Jun 04, 2020 06:33 PM

Update: Charts of the Day: Cancelations Make Flying From China to Europe, North America Challenging

China’s Covid-19 outbreak may be easing, but the country is still taking a conservative approach to international air travel to prevent a second wave of infections coming into its borders from abroad.

The country enacted a draconian policy in late March limiting all domestic airlines to one international flight per week to any other country. Similarly, it said that any foreign carrier could only operate one flight into China each week. It extended that policy on May 20, and hasn’t indicated when the policy might end.


The policy also froze the number of flights into China that any airline could operate at no more than the level of service they were offering as of March 12. But since many foreign carriers had canceled all their flights to China at that point, they are now barred from resuming such flights — something many have protested as they say they want to come back.

After weeks of pressuring China on the issue, the U.S. took decisive action on Wednesday by launching a reciprocal ban on all Chinese airlines from flying passenger flights to the U.S. effective June 16. Just hours later, China’s aviation regulator announced it would allow foreign airlines that were previously locked out by the earlier policy to resume limited flights to China.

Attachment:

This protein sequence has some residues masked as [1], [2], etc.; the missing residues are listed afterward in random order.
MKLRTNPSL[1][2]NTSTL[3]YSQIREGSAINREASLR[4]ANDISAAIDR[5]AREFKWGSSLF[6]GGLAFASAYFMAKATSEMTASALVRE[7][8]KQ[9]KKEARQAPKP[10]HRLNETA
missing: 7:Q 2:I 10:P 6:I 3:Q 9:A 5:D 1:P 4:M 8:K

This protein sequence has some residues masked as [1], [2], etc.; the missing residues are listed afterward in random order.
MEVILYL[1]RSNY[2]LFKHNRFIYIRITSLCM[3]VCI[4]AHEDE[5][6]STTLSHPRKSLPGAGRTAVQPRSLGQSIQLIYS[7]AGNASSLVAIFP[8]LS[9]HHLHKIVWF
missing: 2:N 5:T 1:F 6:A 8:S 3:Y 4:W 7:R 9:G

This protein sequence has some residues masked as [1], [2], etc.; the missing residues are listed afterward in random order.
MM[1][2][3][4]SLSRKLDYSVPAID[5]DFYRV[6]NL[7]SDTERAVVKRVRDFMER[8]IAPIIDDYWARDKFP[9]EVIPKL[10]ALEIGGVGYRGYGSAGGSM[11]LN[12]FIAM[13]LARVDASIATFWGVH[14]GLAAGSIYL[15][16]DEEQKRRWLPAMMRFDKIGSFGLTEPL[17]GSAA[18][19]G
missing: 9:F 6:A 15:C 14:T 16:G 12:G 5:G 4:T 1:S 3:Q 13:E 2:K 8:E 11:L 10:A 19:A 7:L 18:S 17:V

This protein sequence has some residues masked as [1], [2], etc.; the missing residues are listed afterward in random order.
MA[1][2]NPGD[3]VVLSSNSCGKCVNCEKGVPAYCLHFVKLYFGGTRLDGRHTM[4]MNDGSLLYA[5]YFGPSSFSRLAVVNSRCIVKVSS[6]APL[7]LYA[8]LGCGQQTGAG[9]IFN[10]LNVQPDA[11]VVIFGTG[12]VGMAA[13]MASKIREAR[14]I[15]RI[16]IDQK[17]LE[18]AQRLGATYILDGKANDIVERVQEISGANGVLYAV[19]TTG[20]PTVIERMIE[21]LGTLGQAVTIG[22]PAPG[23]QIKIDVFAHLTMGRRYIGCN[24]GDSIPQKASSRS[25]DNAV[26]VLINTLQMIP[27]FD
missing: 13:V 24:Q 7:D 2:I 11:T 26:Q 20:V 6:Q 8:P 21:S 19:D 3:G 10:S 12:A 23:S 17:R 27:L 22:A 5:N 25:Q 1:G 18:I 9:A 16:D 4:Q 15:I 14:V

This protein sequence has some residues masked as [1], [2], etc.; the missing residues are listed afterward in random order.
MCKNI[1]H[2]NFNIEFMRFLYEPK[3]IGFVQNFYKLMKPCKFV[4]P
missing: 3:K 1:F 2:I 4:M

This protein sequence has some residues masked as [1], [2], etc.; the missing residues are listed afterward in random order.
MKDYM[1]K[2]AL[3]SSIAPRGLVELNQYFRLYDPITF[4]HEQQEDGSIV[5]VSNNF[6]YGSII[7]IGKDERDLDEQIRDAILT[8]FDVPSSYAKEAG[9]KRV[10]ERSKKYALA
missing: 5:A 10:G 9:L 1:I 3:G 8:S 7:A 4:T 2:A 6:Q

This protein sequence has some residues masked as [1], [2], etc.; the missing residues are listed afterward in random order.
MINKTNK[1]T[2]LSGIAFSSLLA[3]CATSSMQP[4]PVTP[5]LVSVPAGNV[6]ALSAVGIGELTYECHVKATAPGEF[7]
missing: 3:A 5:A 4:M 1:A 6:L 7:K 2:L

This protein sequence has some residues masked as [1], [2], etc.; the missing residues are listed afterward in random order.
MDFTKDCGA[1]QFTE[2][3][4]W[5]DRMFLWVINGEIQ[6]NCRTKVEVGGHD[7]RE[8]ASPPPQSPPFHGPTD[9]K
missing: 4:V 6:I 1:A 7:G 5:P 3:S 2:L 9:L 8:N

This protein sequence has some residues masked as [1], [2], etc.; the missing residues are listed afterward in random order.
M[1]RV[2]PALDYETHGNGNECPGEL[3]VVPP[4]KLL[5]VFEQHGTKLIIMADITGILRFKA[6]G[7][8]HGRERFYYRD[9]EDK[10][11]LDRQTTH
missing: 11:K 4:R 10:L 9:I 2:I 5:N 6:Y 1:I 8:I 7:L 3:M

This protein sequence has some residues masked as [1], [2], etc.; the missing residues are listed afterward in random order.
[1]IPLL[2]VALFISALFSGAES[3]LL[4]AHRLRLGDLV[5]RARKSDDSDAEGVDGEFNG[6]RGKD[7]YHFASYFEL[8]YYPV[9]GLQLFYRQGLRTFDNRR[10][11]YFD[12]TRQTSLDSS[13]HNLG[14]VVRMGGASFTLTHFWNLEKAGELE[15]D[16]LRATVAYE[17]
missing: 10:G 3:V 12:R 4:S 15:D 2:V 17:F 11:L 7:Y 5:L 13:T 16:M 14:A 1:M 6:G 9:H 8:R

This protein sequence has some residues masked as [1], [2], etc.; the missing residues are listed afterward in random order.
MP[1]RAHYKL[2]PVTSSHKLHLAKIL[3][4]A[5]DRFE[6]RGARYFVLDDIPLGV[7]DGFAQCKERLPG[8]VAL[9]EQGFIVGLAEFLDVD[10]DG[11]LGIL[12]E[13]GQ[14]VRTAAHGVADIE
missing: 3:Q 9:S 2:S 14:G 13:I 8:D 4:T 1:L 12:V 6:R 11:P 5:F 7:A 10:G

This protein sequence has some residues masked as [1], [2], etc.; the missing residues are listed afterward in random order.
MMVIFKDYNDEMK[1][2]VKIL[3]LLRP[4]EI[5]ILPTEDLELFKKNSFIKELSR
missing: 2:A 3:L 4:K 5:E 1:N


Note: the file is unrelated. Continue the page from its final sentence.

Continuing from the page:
Flights between the U.S. and China reflect the broader situation. In the beginning of January before the pandemic, there were 325 scheduled flights each week between the two countries. But by the middle of February, only four Chinese airlines were operating 20 flights between the two countries weekly. They had raised that to 34 per week by mid-March.


The following is a graphic of current flights to Europe and North America by major Chinese airlines based on their June plans. In most or all cases, each route is limited to a single flight per week. Caixin will publish a similar graphic detailing flights to Asia, Australia and New Zealand destinations on Thursday.

Contact reporter Yang Ge ( and editor Gavin Cross (

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